Heartworm

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Heartworm disease is caused by a mosquito and flea bites that transmits the parasitic worms to dogs. It is a serious and possibly deadly disease. There are no symptoms of heart worm infection in the early stages and is therefore hard to diagnose. Symptoms appear as the number of heart worms gradually increases over a period of months or years. 

Heartworm has always been thought to affect dogs residing in tropical areas, however more cases show that more numbers of dogs being infected by heartworm in the southern area are increasing? 

 

What is Heartworm?

Heartworm, or dirofilaria immitis, is an actual worm that resides in a dog’s heart. The parasites can grow between six and twelve inches long, and an infected dog may host more than a hundred worms which can spread to the lungs and large vessels in the circulatory system. As the parasites mature, they block the blood flow and can lead to anaemia (reduced haemoglobin) or heart failure. 

Heartworm is carried by mosquitoes and fleas in tropical and semi-tropical climates such as Northern Territory and Queensland, but occurrences are not limited to those areas. As dog owners travel (taking southerly vacations in winter months, for example), they expose their pets to the disease, and northern mosquitoes can acquire the parasites as larvae from infected dogs. Cases of this parasite have now been reported throughout all states of Australia, and the parasite can affect all Dog Breeds. 

Once a dog is bitten by an infected mosquito, the worms may not reproduce for up to nine months, leaving no visible symptoms of infection. Because of this, dog owners who travel frequently should take all preventative measures to protect their pets even if there is no indication of a parasite’s presence. Furthermore, this problem can also affect cats, so owners should take precautions with all their pets.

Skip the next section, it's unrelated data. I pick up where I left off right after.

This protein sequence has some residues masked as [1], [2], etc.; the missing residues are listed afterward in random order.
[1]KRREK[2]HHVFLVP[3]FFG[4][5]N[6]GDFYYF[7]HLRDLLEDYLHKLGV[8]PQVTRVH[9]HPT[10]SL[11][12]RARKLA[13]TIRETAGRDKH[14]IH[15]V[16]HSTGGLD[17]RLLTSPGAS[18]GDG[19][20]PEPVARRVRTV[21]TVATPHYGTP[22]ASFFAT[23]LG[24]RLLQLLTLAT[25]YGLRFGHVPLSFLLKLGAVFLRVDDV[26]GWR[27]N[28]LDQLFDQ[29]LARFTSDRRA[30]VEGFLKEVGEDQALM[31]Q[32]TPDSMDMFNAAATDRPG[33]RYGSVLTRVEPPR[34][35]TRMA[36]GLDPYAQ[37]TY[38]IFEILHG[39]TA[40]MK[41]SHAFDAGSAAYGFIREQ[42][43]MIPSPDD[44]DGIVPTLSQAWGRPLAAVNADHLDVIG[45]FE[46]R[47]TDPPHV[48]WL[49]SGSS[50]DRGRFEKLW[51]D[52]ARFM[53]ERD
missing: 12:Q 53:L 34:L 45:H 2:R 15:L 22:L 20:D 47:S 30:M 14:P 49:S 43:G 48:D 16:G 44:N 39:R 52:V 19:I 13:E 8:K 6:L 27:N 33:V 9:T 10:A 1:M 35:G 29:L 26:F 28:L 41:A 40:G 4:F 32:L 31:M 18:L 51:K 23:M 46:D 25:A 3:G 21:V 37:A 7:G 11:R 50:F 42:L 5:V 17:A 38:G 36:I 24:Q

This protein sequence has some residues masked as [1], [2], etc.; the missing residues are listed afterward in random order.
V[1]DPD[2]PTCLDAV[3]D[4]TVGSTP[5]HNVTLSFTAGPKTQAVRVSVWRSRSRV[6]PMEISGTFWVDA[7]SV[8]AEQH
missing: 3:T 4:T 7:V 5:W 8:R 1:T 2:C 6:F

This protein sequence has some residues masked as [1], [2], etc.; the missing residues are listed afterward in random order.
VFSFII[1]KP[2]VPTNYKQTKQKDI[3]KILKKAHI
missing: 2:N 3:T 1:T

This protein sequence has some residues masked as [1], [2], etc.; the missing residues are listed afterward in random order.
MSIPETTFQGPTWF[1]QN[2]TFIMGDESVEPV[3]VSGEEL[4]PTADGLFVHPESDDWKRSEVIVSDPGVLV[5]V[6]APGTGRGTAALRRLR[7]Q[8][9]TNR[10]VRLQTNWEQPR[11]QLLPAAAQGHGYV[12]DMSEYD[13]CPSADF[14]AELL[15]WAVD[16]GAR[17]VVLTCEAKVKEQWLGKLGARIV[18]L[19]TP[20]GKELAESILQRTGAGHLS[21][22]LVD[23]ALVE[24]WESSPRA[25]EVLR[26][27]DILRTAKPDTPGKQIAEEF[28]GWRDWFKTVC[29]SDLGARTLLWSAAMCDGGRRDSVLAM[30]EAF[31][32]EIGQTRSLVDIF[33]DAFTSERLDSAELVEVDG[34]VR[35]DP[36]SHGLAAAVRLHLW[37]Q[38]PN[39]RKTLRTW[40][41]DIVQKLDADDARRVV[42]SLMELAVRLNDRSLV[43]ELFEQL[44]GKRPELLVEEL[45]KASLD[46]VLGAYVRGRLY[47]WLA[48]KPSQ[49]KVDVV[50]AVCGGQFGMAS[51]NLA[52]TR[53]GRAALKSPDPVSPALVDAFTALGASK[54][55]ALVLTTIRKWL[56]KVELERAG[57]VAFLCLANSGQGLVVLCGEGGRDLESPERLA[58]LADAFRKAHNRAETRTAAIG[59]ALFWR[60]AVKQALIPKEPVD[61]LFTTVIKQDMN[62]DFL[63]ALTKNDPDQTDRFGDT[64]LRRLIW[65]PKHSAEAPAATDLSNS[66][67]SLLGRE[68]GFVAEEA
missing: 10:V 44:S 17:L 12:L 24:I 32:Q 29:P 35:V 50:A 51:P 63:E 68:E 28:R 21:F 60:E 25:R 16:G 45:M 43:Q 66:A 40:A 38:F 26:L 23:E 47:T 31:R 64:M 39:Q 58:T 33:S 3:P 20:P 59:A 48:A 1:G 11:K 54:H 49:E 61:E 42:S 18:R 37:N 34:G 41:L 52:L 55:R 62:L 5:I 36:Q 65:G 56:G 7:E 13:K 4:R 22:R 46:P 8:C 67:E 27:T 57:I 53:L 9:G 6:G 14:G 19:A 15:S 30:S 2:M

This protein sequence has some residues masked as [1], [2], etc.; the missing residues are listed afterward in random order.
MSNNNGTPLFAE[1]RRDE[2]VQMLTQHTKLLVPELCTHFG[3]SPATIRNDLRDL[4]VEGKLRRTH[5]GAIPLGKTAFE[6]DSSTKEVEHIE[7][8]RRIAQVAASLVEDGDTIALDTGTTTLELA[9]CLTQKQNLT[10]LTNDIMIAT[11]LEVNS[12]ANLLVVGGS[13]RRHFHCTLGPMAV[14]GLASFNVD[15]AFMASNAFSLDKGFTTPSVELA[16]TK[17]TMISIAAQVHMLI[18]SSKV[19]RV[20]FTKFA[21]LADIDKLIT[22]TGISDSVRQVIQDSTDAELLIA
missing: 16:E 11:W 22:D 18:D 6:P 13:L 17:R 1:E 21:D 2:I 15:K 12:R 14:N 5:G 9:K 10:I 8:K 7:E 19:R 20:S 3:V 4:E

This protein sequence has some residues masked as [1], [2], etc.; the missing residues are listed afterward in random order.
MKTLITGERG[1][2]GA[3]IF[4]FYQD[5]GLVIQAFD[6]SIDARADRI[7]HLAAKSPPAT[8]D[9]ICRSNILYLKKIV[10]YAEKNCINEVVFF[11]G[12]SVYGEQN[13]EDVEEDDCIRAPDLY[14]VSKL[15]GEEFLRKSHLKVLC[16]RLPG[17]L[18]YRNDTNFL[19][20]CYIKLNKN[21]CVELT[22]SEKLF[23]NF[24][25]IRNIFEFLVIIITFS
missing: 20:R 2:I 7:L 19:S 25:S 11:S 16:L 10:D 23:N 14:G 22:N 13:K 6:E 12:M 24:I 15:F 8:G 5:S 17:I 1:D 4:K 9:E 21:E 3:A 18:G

What areas are prone to Heartworm?

In Australia, the prevalence of heartworm disease is highest in subtropical/tropical areas ( Darwin up to 100%, Brisbane 34% ) and northern temperate areas ( Sydney / Perth 25% ).

However, the spread to southern temperate areas such as Adelaide has occurred due to a number of factors: firstly, the movement of dogs that are not on preventative medication into and out of endemic heartworm areas and, secondly, the geographic distribution of suitable mosquito vectors has increased as they become more resistant to the cold.

Studies in Melbourne undertaken two years ago revealed a prevalence of approximately 5%.

This figure is made up of:

      • N.E.Suburbs 10 - 15%
      • Western suburbs close to 0%
      • Eastern bayside suburbs 2 - 3%

While the prevalence of heartworm disease in South Australia is low, it is reasonable to suggest preventive treatment for heartworm disease is responsible for preventing outbreaks seen in other states.

 

How does my dog become infected with Heartworm?

Your dog is bitten by a mosquito or flea which is carrying infected larvae from its previous host (another k9) which was infected with heartworm.

 

Are there any treatments for Heartworm?